An official website of the United States government

Ambassador’s Remarks at the Federation of Korean Industries (FKI)
July 25, 2022

Good morning and thank you Chairman Huh for the warm welcome and the invitation to today’s meeting. It is an honor to meet some of Korea’s most influential companies.

I’ve had a busy three weeks since arriving, I hosted a small Independence Day celebration, welcomed Treasury Secretary Yellen and attended my first Korean baseball game – an All Star Game to commemorate KBO’s 40th anniversary. I’m a big baseball fan, so I’m glad I was able to take in the Korean baseball experience, including the exuberant fans. I know that several FKI member companies own KBO franchises and look forward to watching your teams play.

While the United States and Korea have a long and close military history, the relationship has certainly transformed to one that features a forward-looking commercial and economic partnership.

This spring we celebrated the 10th anniversary of the U.S. – Korea Free Trade Agreement, which has served as a key pillar in the Korea-U.S. relationship.

Two-way trade and investment have flourished over the ten years since the Agreement was signed. Last year, bilateral trade in goods and services reached an all-time high of $194 billion even as the world was dealing with the coronavirus pandemic. Over that same 10-year period, Korea’s investment in the United States has more than tripled to $64 billion, and published plans by Korean firms – including many of FKI’s members – will push that number to close to $100 billion within the next 5 to 7 years.

Our economies and companies are more intertwined than ever before. I am amazed to learn about the rapidly expanding Korea-U.S. business partnerships in a vast array of fields. Last year, Korean and U.S. firms committed tens of billions of dollars to joint ventures and investments in critical areas like semiconductors, high-capacity batteries, and the broader supply chain of materials, parts, and equipment to expand the production capacity for key products.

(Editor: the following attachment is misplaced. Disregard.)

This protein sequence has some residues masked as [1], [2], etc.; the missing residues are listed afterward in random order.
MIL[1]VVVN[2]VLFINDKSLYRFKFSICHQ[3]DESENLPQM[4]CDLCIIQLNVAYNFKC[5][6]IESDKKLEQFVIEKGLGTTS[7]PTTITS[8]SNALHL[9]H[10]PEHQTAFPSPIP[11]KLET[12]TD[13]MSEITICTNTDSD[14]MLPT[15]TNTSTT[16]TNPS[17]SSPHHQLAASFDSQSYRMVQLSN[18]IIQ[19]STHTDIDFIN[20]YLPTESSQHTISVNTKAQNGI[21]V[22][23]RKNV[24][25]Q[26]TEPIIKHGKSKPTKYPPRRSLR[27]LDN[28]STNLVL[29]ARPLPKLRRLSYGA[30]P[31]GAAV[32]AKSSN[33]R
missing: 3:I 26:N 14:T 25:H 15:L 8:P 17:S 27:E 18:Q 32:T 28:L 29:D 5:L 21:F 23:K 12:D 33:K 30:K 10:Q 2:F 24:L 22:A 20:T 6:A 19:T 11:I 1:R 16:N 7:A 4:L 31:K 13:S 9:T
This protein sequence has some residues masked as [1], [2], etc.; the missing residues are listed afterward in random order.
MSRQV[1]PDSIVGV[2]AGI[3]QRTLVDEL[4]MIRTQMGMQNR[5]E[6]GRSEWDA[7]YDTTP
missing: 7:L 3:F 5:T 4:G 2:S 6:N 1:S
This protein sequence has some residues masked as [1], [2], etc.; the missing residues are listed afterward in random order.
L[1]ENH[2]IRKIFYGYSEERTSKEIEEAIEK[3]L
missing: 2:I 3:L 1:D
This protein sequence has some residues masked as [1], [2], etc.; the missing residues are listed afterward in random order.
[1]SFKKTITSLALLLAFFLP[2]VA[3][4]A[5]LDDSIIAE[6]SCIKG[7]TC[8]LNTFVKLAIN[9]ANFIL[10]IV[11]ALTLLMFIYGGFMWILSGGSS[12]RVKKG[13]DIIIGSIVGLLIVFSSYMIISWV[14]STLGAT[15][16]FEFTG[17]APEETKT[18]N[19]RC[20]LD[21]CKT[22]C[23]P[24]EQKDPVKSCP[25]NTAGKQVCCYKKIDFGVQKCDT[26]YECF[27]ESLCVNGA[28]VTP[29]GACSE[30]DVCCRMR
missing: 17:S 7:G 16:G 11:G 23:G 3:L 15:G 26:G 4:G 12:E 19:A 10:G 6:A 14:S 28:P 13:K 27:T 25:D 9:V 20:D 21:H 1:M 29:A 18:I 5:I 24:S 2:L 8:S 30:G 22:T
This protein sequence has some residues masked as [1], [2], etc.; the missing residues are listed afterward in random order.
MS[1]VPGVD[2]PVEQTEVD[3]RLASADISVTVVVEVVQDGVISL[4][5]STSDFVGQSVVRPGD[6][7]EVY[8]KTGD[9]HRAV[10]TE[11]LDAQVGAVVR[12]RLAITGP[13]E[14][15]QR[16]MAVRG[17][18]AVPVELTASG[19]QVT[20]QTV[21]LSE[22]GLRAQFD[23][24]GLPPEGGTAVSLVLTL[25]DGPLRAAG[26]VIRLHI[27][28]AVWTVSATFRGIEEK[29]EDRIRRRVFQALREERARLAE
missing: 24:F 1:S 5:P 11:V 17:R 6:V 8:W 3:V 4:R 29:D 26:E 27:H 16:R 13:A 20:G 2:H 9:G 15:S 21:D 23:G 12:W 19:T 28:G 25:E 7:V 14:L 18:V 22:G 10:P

The world needs us to work together to find solutions for global warming, to fight the pandemic and to address critical supply chain issues. Together we must make progress on things such as the digital economy, biotechnology, and responsible use of artificial intelligence. And we are natural partners in areas our citizens care most about like clean energy technology, higher education, and sustainable agriculture. It will take the innovation of U.S. and Korean companies and the support of our two governments to achieve our goals.

One path is through our cooperation in the Indo-Pacific with a focus on digital and emerging technologies, supply chain resilience, infrastructure, clean energy and decarbonization. We are looking to partners like Korea to join us to lead such cooperation through the Indo-Pacific Economic Framework.

During my confirmation hearing, I highlighted that “the United States needs and welcomes a ‘Global Korea,’ not only to tackle the most pressing challenges of the 21st century, but also to seize this century’s greatest opportunities.” I stand by this statement and plan to work together with President Yoon’s administration and the Korean people on the shared vision of a free and open Indo-Pacific and a world committed to the international rules-based order, democratic principles, and respect for universal human rights.

I look forward to today’s discussion and gaining more insight into doing business in Korea.